From paper hats and hair grips to changing the NHS: Proud to be a nurse in research

A group of four nurses caring for a patient in a hospital bed.

To mark international nurses day, Sue Wood (CLAHRC Greater Manchester Operations and Projects Manager and qualified nurse) blogs about how she got into being a research nurse.

A graphic of a female nurse wearing a white hat.My nursing career began way way back in 1989 in the days before a young Gary Barlow had even met the other four members of Take That, and many years before ‘ask Google’ was a stock phrase to help you out of any situation. Little did I know, dressed proudly in my blue and white checked uniform and white paper hat that had to be secured with precision with a multitude of hair grips, what life had in store for me and how my nursing career choices would change in the years ahead.

Back on that first day as I stepped on to ward L11 at Ladywell Hospital – which for those too young to remember stood where McDonald’s now stands on the edge of Eccles town centre – I was keen to learn and put all the skills we had been practising intently for the previous eight weeks at the Salford School of Nursing into practice. I was particularly keen to know if practicing my injection technique on an orange would be a help or a hindrance when it came to injecting a real human being.

I don’t recall hearing the word ‘research’ mentioned very often. The School of Nursing hadn’t yet moved into academia; that was to come the year after with the advent of ‘Project 2000’, when the academic level of training for nurses was established at a minimum of higher education diploma. We were taught practical things and learned from the experience of others, we often did things without question and sometimes we just hoped for the best. That tub of sugar paste that sat in the wounds dressing cupboard had been used for years and we didn’t question whether there was something better and indeed even if we had we didn’t have the skills or knowledge to try and find out. I knew, however, that I was driven by a desire to make a difference to patients and my questioning mind and need to change things for the better led me down the path into academia. Whilst still doing my day job working at Salford Royal I began my nursing diploma and continued on to masters level where I began to understand much more about how research plays a crucial part in providing the evidence to support the best nursing care for our patients.

Many years later after a varied career in elderly care nursing, diabetes specialist nursing and clinical research nursing I find myself working for the NIHR CLAHRC Greater Manchester. The aim of CLAHRC is to deliver high quality research which improves healthcare by carrying out research and putting it into practice. I am proud to say how vital the nursing profession is to the work that we do and how my own experiences of being in a nursing role have helped me to contribute more effectively to the work of CLAHRC through an understanding of how patient care should be delivered and improved.Male nurse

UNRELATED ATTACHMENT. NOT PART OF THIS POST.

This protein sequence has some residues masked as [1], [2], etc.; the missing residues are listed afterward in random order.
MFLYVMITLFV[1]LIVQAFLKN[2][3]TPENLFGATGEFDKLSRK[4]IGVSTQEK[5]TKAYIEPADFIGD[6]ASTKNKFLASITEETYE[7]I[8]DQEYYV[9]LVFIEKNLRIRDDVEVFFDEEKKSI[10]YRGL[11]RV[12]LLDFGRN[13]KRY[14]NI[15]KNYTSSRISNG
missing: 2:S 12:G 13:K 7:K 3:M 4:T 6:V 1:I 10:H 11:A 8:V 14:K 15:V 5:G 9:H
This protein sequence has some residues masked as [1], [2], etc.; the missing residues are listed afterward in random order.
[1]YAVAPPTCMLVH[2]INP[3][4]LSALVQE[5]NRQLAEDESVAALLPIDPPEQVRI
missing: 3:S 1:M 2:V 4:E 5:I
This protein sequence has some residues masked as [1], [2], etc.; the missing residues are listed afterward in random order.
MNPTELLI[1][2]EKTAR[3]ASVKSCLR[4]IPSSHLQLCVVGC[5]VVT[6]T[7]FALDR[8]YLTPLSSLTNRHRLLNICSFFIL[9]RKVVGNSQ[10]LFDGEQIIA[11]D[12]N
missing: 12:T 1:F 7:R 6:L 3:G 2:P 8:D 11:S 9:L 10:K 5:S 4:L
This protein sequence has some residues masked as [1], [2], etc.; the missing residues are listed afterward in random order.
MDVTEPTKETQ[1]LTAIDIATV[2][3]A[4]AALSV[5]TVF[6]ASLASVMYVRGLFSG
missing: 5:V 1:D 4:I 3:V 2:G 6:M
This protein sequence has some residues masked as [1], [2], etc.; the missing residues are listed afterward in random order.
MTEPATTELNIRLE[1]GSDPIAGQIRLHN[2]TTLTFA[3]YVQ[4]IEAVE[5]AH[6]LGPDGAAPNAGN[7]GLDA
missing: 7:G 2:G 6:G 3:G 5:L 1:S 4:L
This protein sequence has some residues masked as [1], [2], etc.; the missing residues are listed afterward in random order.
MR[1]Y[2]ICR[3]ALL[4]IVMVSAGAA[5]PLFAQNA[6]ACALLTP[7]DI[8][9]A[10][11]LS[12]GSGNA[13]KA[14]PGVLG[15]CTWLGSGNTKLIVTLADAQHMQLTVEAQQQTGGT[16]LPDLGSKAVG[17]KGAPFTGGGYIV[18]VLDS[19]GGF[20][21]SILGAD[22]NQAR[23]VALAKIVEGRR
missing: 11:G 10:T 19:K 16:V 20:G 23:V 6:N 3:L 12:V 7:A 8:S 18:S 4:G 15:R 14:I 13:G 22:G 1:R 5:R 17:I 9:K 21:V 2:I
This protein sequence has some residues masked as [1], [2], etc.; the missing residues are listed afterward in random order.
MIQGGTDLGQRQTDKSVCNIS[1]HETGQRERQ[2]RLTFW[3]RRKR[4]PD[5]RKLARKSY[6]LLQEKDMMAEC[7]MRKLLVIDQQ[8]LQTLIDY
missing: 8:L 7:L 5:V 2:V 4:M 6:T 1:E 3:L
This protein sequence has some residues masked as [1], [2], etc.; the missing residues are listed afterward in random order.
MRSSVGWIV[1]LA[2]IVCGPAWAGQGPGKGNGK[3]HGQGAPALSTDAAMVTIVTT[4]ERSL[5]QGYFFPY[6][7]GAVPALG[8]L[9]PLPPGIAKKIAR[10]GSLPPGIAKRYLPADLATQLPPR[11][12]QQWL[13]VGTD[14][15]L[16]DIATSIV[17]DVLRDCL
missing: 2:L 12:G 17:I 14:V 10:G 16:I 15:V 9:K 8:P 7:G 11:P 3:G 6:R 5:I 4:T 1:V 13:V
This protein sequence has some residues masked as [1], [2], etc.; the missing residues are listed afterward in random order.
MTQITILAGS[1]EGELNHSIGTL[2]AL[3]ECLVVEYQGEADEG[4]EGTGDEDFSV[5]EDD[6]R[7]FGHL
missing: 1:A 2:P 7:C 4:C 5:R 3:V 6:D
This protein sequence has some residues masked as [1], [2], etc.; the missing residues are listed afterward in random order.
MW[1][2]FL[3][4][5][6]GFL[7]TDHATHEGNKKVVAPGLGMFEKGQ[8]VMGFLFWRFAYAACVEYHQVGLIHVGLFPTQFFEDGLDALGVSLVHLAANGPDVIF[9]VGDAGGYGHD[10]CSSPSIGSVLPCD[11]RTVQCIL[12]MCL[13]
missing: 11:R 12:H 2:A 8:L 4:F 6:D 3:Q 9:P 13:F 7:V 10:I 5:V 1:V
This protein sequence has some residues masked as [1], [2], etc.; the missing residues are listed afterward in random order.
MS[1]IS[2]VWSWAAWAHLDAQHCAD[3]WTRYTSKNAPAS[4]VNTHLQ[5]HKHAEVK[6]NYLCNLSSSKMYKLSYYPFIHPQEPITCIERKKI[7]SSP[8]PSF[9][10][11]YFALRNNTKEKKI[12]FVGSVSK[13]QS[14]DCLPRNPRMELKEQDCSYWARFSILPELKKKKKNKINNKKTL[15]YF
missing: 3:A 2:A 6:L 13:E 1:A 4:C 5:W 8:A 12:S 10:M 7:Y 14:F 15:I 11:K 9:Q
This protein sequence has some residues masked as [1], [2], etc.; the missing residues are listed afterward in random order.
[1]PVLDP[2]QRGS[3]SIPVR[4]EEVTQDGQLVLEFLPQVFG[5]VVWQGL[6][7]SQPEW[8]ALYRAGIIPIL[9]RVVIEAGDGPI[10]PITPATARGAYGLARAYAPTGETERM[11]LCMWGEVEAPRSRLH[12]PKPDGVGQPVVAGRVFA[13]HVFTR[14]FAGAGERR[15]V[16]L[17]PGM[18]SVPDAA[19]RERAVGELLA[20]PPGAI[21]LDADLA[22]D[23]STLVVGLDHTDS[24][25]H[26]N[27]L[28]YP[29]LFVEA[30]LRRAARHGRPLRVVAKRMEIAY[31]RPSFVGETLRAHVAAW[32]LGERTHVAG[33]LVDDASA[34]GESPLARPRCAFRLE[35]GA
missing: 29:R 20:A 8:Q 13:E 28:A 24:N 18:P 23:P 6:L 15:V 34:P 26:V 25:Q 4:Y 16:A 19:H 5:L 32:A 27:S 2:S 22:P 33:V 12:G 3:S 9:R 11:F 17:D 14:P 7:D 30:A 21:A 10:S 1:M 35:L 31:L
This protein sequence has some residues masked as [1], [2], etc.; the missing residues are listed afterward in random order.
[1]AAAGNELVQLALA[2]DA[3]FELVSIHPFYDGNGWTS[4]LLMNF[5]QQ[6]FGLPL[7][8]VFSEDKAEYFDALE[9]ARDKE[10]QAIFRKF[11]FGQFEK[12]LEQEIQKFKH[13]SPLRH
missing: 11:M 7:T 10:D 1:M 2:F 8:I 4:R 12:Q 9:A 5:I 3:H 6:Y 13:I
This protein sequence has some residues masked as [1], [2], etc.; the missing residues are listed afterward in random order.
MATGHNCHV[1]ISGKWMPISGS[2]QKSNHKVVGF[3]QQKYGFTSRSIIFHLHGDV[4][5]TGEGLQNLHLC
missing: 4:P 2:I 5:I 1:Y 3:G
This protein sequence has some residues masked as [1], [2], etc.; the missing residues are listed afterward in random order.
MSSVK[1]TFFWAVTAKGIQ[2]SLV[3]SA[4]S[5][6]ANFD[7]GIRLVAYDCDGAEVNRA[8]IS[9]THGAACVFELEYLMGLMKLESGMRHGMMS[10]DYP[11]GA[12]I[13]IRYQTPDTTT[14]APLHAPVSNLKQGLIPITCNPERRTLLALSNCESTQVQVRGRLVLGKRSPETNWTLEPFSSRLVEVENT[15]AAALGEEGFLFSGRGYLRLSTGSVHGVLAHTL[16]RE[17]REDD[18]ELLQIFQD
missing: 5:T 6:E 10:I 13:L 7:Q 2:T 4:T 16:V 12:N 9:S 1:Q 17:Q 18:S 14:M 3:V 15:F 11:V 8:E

In our wound care programme, nurses and other allied health professional groups from all our partner trusts have been helping us to identify local wound care uncertainties, priorities for research and also helping us to understand how decisions are made in the treatment of complex wounds. The experience that nurses have managing wounds day-to-day is invaluable in helping us to understand where to prioritise our research and implementation projects to really make a difference within the NHS, enhancing the quality of care and outcomes for patients with complex wounds.

In our kidney health programme, nurses in primary care have been contributing to improvements in the care of people with chronic kidney disease and acute kidney injury. As they are often the people responsible for managing many long-term conditions in primary care, nurses have the potential to make a huge difference in improving outcomes for patients.  

In our end-of-life programme, palliative care nurses and community nurses have contributed to setting priorities for research to ensure that the priorities for our research are based on local need. They have also been involved in the scoping of education and training needs for the workforce caring for people affected by cancer across Greater Manchester, helping to improve the training provided to better care for people with cancer.

In our exploiting technologies programme, nurses are playing a vital role in the recruitment of patients to a trial exploring services for people with impaired glucose tolerance.

As a profession I would say nursing has come a long way from the days when we knew little about research and the benefits of evidence-based care, to a world in which nurses play a vital role in contributing to research, doing research and being able to use research to improve patient care. Research doesn’t provide all the answers; I was surprised to hear that the uncertainties nurses were discussing in our wound care priority setting event are some of the uncertainties I struggled with back in my early career, but we are undoubtedly now in a much better position to make choices based on evidence and not just hope. Through the work of CLAHRC we hope to continue to support nurses in this role and we will continue to benefit from the valuable contribution they make to our work.

I have to say though, I do miss that little paper hat and the endless hair grips…